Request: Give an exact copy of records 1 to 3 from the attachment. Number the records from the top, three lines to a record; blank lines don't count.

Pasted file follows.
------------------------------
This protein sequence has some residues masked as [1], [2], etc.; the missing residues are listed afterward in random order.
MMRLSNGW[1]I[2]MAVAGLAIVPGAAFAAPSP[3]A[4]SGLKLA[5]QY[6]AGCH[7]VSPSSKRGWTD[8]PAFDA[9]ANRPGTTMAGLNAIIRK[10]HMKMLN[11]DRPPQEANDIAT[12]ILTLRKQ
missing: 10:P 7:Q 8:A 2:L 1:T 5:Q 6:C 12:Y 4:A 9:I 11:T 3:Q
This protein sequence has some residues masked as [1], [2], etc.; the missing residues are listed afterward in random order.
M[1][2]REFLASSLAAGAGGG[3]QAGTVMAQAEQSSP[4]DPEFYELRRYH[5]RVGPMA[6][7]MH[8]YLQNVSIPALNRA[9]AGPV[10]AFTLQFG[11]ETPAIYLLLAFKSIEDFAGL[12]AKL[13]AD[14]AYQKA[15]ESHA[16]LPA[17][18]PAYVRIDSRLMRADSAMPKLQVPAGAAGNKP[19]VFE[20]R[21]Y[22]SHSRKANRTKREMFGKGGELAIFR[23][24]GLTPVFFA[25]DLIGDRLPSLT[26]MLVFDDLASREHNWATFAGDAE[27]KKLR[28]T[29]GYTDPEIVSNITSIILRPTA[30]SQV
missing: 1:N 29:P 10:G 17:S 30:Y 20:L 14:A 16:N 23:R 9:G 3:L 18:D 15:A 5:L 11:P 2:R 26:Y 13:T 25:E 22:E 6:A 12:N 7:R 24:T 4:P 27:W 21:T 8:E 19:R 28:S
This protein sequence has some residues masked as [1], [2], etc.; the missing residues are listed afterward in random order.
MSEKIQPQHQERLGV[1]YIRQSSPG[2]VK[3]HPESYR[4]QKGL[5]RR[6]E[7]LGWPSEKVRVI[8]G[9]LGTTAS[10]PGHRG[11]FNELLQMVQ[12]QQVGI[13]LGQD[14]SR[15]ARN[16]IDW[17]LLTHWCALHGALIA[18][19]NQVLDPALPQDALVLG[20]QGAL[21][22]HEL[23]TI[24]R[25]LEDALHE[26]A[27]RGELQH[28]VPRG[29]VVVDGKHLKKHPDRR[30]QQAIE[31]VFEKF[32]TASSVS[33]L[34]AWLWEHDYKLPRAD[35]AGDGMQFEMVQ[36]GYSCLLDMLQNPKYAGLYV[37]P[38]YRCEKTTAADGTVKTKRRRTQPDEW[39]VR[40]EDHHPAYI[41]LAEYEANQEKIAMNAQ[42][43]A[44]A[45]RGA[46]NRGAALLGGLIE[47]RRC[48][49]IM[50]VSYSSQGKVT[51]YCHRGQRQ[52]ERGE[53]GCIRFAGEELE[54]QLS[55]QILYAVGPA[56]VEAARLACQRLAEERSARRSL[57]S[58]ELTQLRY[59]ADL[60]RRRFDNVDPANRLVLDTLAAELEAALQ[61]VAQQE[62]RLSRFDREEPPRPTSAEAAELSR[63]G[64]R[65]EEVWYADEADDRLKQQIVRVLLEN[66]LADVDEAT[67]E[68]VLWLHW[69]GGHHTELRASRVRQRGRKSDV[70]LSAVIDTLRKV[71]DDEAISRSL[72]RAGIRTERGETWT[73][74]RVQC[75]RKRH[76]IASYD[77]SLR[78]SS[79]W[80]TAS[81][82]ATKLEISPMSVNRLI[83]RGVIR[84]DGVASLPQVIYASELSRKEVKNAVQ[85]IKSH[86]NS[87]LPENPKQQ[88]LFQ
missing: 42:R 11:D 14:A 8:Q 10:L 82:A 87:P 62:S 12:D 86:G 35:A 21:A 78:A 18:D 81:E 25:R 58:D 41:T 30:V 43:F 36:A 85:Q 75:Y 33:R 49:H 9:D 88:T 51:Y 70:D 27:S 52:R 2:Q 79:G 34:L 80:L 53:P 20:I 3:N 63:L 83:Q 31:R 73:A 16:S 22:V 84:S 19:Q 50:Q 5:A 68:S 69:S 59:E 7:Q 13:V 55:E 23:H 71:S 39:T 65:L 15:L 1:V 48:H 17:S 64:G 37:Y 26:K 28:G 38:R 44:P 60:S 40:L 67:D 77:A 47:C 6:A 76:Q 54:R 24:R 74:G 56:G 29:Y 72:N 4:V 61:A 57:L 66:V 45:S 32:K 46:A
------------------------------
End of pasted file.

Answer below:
This protein sequence has some residues masked as [1], [2], etc.; the missing residues are listed afterward in random order.
MMRLSNGW[1]I[2]MAVAGLAIVPGAAFAAPSP[3]A[4]SGLKLA[5]QY[6]AGCH[7]VSPSSKRGWTD[8]PAFDA[9]ANRPGTTMAGLNAIIRK[10]HMKMLN[11]DRPPQEANDIAT[12]ILTLRKQ
missing: 10:P 7:Q 8:A 2:L 1:T 5:Q 6:C 12:Y 4:A 9:I 11:T 3:Q
This protein sequence has some residues masked as [1], [2], etc.; the missing residues are listed afterward in random order.
M[1][2]REFLASSLAAGAGGG[3]QAGTVMAQAEQSSP[4]DPEFYELRRYH[5]RVGPMA[6][7]MH[8]YLQNVSIPALNRA[9]AGPV[10]AFTLQFG[11]ETPAIYLLLAFKSIEDFAGL[12]AKL[13]AD[14]AYQKA[15]ESHA[16]LPA[17][18]PAYVRIDSRLMRADSAMPKLQVPAGAAGNKP[19]VFE[20]R[21]Y[22]SHSRKANRTKREMFGKGGELAIFR[23][24]GLTPVFFA[25]DLIGDRLPSLT[26]MLVFDDLASREHNWATFAGDAE[27]KKLR[28]T[29]GYTDPEIVSNITSIILRPTA[30]SQV
missing: 1:N 29:P 10:G 17:S 30:Y 20:L 14:A 16:N 23:R 9:G 3:L 18:D 15:A 5:L 11:P 2:R 26:Y 13:T 25:E 22:E 6:A 12:N 7:R 24:T 4:P 27:W 21:T 8:E 19:R 28:S
This protein sequence has some residues masked as [1], [2], etc.; the missing residues are listed afterward in random order.
MSEKIQPQHQERLGV[1]YIRQSSPG[2]VK[3]HPESYR[4]QKGL[5]RR[6]E[7]LGWPSEKVRVI[8]G[9]LGTTAS[10]PGHRG[11]FNELLQMVQ[12]QQVGI[13]LGQD[14]SR[15]ARN[16]IDW[17]LLTHWCALHGALIA[18][19]NQVLDPALPQDALVLG[20]QGAL[21][22]HEL[23]TI[24]R[25]LEDALHE[26]A[27]RGELQH[28]VPRG[29]VVVDGKHLKKHPDRR[30]QQAIE[31]VFEKF[32]TASSVS[33]L[34]AWLWEHDYKLPRAD[35]AGDGMQFEMVQ[36]GYSCLLDMLQNPKYAGLYV[37]P[38]YRCEKTTAADGTVKTKRRRTQPDEW[39]VR[40]EDHHPAYI[41]LAEYEANQEKIAMNAQ[42][43]A[44]A[45]RGA[46]NRGAALLGGLIE[47]RRC[48][49]IM[50]VSYSSQGKVT[51]YCHRGQRQ[52]ERGE[53]GCIRFAGEELE[54]QLS[55]QILYAVGPA[56]VEAARLACQRLAEERSARRSL[57]S[58]ELTQLRY[59]ADL[60]RRRFDNVDPANRLVLDTLAAELEAALQ[61]VAQQE[62]RLSRFDREEPPRPTSAEAAELSR[63]G[64]R[65]EEVWYADEADDRLKQQIVRVLLEN[66]LADVDEAT[67]E[68]VLWLHW[69]GGHHTELRASRVRQRGRKSDV[70]LSAVIDTLRKV[71]DDEAISRSL[72]RAGIRTERGETWT[73][74]RVQC[75]RKRH[76]IASYD[77]SLR[78]SS[79]W[80]TAS[81][82]ATKLEISPMSVNRLI[83]RGVIR[84]DGVASLPQVIYASELSRKEVKNAVQ[85]IKSH[86]NS[87]LPENPKQQ[88]LFQ
missing: 42:R 11:D 14:A 8:Q 10:L 82:A 87:P 62:S 12:D 86:G 35:A 21:A 78:A 18:D 81:E 25:R 58:D 41:T 30:V 43:F 36:A 85:Q 75:Y 33:R 49:H 9:D 88:T 51:Y 70:D 27:S 52:R 2:Q 79:G 34:L 80:L 53:P 20:I 3:N 63:L 83:Q 31:R 73:A 16:S 22:V 84:S 19:Q 50:Q 5:A 68:S 69:S 59:E 7:Q 13:V 55:E 23:H 71:S 39:T 65:L 15:L 1:V 48:H 17:S 64:G 37:Y 26:K 28:G 38:R 44:P 60:S 40:L 67:D 77:A 47:C 6:A 76:Q 54:R 24:R 74:G 56:G 29:Y 72:N 4:V 61:A 57:L 66:V 45:S 32:K 46:A